CALPIRG Blends Solar Smoothies For Solar Panel Petitions


Kyle Skinner
Staff Writer

Photo by John Clow

The University of California, Santa Barbara chapter of the California Public Interest Research Group, better known as CALPIRG, was out in the Arbor handing out smoothies last Tuesday and Wednesday, Feb. 6 and 7. But these smoothies were special. They were made by the sun.
CALPIRG,  student-directed non-profit that works to fight for the public interest on issues that affect everyone, was able to set up a solar panel system that provided power from the sun to run a blender that produced smoothies for students passing by. This innovative rig was all in an effort to get students to sign a petition that would be sent to the state legislature. This petition would urge the state government to improve the Million Solar Roof Initiative to three million. In 2006, CALPIRG was able to get the initiative passed that would ensure that one million roofs in the state of California would be solar by 2016, and now they want to increase it to three million by 2020. CALPIRG organizer Kat Lockwood said that this statewide effort to get legislature to hop on board with the initiative.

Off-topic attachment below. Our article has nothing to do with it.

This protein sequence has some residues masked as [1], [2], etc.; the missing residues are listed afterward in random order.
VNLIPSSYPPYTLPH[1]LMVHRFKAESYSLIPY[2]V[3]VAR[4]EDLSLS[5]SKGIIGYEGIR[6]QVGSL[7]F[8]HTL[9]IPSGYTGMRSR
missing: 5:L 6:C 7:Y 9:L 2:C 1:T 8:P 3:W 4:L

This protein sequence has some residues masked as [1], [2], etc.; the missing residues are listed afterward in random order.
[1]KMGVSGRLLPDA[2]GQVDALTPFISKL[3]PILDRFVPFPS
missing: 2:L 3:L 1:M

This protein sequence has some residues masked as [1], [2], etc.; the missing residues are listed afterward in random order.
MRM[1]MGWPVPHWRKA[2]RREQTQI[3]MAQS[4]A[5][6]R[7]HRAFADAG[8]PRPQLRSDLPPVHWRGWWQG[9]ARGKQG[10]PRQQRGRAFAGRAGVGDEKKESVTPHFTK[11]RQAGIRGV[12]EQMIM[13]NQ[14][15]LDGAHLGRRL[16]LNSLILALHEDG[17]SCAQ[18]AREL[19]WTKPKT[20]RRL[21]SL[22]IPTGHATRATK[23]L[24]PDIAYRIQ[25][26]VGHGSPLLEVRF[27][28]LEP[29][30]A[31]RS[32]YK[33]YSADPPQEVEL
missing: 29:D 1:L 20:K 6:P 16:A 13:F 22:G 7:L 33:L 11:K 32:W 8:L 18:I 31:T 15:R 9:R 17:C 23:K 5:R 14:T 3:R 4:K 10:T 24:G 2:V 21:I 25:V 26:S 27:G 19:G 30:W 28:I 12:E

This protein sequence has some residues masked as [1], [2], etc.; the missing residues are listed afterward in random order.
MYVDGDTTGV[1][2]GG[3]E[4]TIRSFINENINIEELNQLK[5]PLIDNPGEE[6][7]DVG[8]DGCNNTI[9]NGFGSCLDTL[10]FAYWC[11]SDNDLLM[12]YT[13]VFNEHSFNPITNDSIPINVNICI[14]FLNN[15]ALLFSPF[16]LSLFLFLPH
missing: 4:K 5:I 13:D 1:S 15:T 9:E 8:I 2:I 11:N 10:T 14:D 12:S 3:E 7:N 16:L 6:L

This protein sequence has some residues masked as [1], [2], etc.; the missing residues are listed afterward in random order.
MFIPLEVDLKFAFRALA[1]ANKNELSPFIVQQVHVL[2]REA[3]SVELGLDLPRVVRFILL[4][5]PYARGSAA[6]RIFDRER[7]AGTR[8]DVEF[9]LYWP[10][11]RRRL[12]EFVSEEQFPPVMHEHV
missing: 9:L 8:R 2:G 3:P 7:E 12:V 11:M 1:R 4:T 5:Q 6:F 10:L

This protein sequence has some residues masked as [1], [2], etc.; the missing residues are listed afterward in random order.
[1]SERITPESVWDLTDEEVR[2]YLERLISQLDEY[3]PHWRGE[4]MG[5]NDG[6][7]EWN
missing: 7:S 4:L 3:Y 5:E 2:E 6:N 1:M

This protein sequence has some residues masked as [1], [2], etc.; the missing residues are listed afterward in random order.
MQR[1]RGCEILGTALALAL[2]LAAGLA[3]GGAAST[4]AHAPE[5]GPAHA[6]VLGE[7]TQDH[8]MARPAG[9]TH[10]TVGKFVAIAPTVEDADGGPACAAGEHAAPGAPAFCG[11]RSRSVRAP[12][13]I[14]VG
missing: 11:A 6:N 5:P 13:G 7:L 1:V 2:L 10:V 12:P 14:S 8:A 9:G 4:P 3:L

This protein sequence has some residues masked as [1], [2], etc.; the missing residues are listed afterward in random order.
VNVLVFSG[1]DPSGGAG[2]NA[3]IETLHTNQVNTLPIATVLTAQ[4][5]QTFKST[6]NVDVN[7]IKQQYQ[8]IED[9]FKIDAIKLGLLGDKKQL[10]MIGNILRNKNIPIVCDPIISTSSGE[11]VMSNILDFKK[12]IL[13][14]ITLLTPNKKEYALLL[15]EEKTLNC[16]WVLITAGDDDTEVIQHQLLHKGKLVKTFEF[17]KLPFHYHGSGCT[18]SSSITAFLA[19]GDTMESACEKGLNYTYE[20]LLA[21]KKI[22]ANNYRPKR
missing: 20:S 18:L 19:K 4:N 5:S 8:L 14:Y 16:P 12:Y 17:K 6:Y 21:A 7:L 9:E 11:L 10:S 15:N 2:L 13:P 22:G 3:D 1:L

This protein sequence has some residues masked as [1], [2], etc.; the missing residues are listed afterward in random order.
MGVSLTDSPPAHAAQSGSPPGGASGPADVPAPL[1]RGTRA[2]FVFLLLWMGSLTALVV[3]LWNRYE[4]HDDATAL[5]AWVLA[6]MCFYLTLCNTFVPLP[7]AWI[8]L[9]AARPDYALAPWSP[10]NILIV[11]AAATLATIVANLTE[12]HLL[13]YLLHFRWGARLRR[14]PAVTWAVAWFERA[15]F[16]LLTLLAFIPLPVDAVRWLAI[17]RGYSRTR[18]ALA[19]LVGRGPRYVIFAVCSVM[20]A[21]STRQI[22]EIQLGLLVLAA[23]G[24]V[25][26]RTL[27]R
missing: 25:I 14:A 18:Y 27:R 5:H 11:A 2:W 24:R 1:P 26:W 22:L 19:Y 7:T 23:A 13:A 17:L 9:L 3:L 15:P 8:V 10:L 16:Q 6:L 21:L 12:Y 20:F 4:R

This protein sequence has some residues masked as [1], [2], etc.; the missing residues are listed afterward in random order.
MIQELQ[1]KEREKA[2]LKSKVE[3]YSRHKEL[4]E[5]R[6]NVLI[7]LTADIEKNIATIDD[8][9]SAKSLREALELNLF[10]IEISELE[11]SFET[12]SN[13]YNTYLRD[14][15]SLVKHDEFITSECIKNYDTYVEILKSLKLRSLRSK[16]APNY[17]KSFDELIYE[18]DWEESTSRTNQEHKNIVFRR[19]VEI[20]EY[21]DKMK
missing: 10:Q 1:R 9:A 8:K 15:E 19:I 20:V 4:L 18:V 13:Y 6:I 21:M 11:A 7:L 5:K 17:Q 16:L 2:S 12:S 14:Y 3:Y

“Since we are the UCSB chapter, we are working to target our local elected officials as our chunk of the broader effort,” said Lockwood. “Here at UCSB we have about 5,000 student members who pledge and become CALPIRG members.”

California leads the nation in solar and clean energy producing 20 percent of its overall energy from alternative clean energy sources. However, CALPIRG would like to raise that statistic. This smoothie handout is only one of a couple ways in which they will try to get UCSB students to join the fight, another being a solar powered concert that is being scheduled to take place later this quarter.

First-year undeclared student Sebastian Irani, who signed the petition, believes that the passing of the new initiative could greatly benefit California as well as UCSB.

“I think that UCSB could use this to install solar panels around campus, which may be expensive at first, but is sure to pay for itself over the course of time as well as cause the school to start to go even greener,” said Irani.

In November of 2012, Californians passed Proposition 39 that would collect millions of dollars to fund energy related products, and CALPIRG hopes to get a cut of that fund to make solar power cheaper. All they need to do is get state legislature to see that the citizens want it.

“In total we have 1204 petitions so far that we just delivered Thursday morning to Hannah Beth Jackson’s (State Senator) deputy district director,” Lockwood said.
Third-year sociology major Megan Foronda agrees with Sebastian and thinks that the panel plan would be fantastic for UCSB.

“UCSB has always been advocates for environmentalism,” said Foronda. “The modern environmental movement began at UCSB. Such historical advocacy is a point of pride for UCSB, so I think the installation of solar panel roofs would only continue the legacy UCSB has with this step toward a more sustainable, environmentally conscientious future.”